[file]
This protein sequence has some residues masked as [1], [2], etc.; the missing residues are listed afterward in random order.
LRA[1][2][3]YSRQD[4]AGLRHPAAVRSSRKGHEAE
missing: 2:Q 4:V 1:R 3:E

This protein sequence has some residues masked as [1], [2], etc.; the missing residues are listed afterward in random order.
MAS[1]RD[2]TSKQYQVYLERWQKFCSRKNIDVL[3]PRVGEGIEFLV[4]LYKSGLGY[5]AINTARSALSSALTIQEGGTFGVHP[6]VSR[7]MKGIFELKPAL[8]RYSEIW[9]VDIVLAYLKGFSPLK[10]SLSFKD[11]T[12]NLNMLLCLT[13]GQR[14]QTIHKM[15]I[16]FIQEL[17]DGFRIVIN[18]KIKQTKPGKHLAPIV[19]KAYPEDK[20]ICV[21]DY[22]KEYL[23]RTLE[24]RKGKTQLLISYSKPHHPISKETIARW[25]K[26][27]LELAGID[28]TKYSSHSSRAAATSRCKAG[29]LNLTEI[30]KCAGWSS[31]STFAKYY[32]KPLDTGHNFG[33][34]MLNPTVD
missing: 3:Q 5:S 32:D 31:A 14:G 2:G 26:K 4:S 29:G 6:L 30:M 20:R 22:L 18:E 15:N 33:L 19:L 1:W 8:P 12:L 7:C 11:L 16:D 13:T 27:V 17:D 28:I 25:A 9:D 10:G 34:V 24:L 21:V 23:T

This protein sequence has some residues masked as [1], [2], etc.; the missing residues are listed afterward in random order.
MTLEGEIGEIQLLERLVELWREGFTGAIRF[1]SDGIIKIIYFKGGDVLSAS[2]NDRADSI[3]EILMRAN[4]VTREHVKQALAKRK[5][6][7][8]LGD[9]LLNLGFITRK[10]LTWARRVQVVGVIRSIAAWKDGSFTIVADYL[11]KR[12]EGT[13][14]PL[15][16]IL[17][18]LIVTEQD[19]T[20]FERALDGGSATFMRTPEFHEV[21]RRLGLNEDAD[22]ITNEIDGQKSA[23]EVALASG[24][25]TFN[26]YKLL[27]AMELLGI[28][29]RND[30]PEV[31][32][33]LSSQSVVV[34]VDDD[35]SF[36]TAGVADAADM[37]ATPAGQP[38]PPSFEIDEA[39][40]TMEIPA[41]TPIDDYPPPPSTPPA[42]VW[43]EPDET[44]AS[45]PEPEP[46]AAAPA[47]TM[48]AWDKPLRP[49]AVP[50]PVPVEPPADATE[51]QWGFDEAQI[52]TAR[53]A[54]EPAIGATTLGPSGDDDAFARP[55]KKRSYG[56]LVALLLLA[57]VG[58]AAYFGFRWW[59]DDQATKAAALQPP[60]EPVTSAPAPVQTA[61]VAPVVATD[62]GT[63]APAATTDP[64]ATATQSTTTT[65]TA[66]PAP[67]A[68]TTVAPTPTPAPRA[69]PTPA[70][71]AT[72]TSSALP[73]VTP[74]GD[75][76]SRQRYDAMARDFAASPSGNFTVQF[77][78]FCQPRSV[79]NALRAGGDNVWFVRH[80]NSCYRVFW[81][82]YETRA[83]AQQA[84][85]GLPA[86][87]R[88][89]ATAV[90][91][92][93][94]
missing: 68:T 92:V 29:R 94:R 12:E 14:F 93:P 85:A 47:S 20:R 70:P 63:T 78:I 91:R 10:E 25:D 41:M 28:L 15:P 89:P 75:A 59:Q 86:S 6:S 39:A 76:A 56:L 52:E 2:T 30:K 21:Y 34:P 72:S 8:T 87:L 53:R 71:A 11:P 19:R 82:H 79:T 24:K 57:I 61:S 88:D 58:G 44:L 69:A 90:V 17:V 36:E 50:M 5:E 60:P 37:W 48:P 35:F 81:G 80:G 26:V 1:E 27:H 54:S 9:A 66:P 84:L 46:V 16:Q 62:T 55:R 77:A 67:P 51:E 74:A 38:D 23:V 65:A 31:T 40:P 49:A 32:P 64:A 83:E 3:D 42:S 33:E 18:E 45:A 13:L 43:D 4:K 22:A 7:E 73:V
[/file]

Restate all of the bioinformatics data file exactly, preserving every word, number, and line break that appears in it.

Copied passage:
This protein sequence has some residues masked as [1], [2], etc.; the missing residues are listed afterward in random order.
LRA[1][2][3]YSRQD[4]AGLRHPAAVRSSRKGHEAE
missing: 2:Q 4:V 1:R 3:E

This protein sequence has some residues masked as [1], [2], etc.; the missing residues are listed afterward in random order.
MAS[1]RD[2]TSKQYQVYLERWQKFCSRKNIDVL[3]PRVGEGIEFLV[4]LYKSGLGY[5]AINTARSALSSALTIQEGGTFGVHP[6]VSR[7]MKGIFELKPAL[8]RYSEIW[9]VDIVLAYLKGFSPLK[10]SLSFKD[11]T[12]NLNMLLCLT[13]GQR[14]QTIHKM[15]I[16]FIQEL[17]DGFRIVIN[18]KIKQTKPGKHLAPIV[19]KAYPEDK[20]ICV[21]DY[22]KEYL[23]RTLE[24]RKGKTQLLISYSKPHHPISKETIARW[25]K[26][27]LELAGID[28]TKYSSHSSRAAATSRCKAG[29]LNLTEI[30]KCAGWSS[31]STFAKYY[32]KPLDTGHNFG[33][34]MLNPTVD
missing: 3:Q 5:S 32:D 31:A 14:G 2:G 26:K 4:S 29:G 6:L 30:M 20:R 22:L 18:E 15:N 33:L 19:L 1:W 8:P 12:L 7:C 11:L 16:D 13:T 27:V 17:D 28:I 25:A 9:D 10:G 34:V 24:L 21:V 23:T

This protein sequence has some residues masked as [1], [2], etc.; the missing residues are listed afterward in random order.
MTLEGEIGEIQLLERLVELWREGFTGAIRF[1]SDGIIKIIYFKGGDVLSAS[2]NDRADSI[3]EILMRAN[4]VTREHVKQALAKRK[5][6][7][8]LGD[9]LLNLGFITRK[10]LTWARRVQVVGVIRSIAAWKDGSFTIVADYL[11]KR[12]EGT[13][14]PL[15][16]IL[17][18]LIVTEQD[19]T[20]FERALDGGSATFMRTPEFHEV[21]RRLGLNEDAD[22]ITNEIDGQKSA[23]EVALASG[24][25]TFN[26]YKLL[27]AMELLGI[28][29]RND[30]PEV[31][32][33]LSSQSVVV[34]VDDD[35]SF[36]TAGVADAADM[37]ATPAGQP[38]PPSFEIDEA[39][40]TMEIPA[41]TPIDDYPPPPSTPPA[42]VW[43]EPDET[44]AS[45]PEPEP[46]AAAPA[47]TM[48]AWDKPLRP[49]AVP[50]PVPVEPPADATE[51]QWGFDEAQI[52]TAR[53]A[54]EPAIGATTLGPSGDDDAFARP[55]KKRSYG[56]LVALLLLA[57]VG[58]AAYFGFRWW[59]DDQATKAAALQPP[60]EPVTSAPAPVQTA[61]VAPVVATD[62]GT[63]APAATTDP[64]ATATQSTTTT[65]TA[66]PAP[67]A[68]TTVAPTPTPAPRA[69]PTPA[70][71]AT[72]TSSALP[73]VTP[74]GD[75][76]SRQRYDAMARDFAASPSGNFTVQF[77][78]FCQPRSV[79]NALRAGGDNVWFVRH[80]NSCYRVFW[81][82]YETRA[83]AQQA[84][85]GLPA[86][87]R[88][89]ATAV[90][91][92][93][94]
missing: 68:T 92:V 29:R 94:R 12:E 14:F 93:P 85:A 47:S 20:R 70:P 63:T 78:I 91:R 10:E 25:D 41:M 28:L 15:P 89:P 75:A 59:Q 86:S 6:S 39:A 76:A 56:L 52:E 2:T 30:K 21:Y 34:P 72:S 8:T 87:L 53:R 71:A 11:P 19:R 82:H 79:T 24:K 57:I 61:S 88:D 58:G 44:L 69:A 90:V 17:V 36:E 50:M 5:E 60:P 37:W 48:P 35:F 81:G 80:G 26:V 1:E 27:H 54:S 9:A 66:P 84:L 46:V 16:Q 62:T 55:R 77:A 67:P 51:E 74:A 38:D 23:V 65:A 31:T 40:P 49:A 32:P 64:A 83:E 3:D 42:S 33:E 18:E 45:A 13:L 43:D 4:K 22:A 7:E 73:V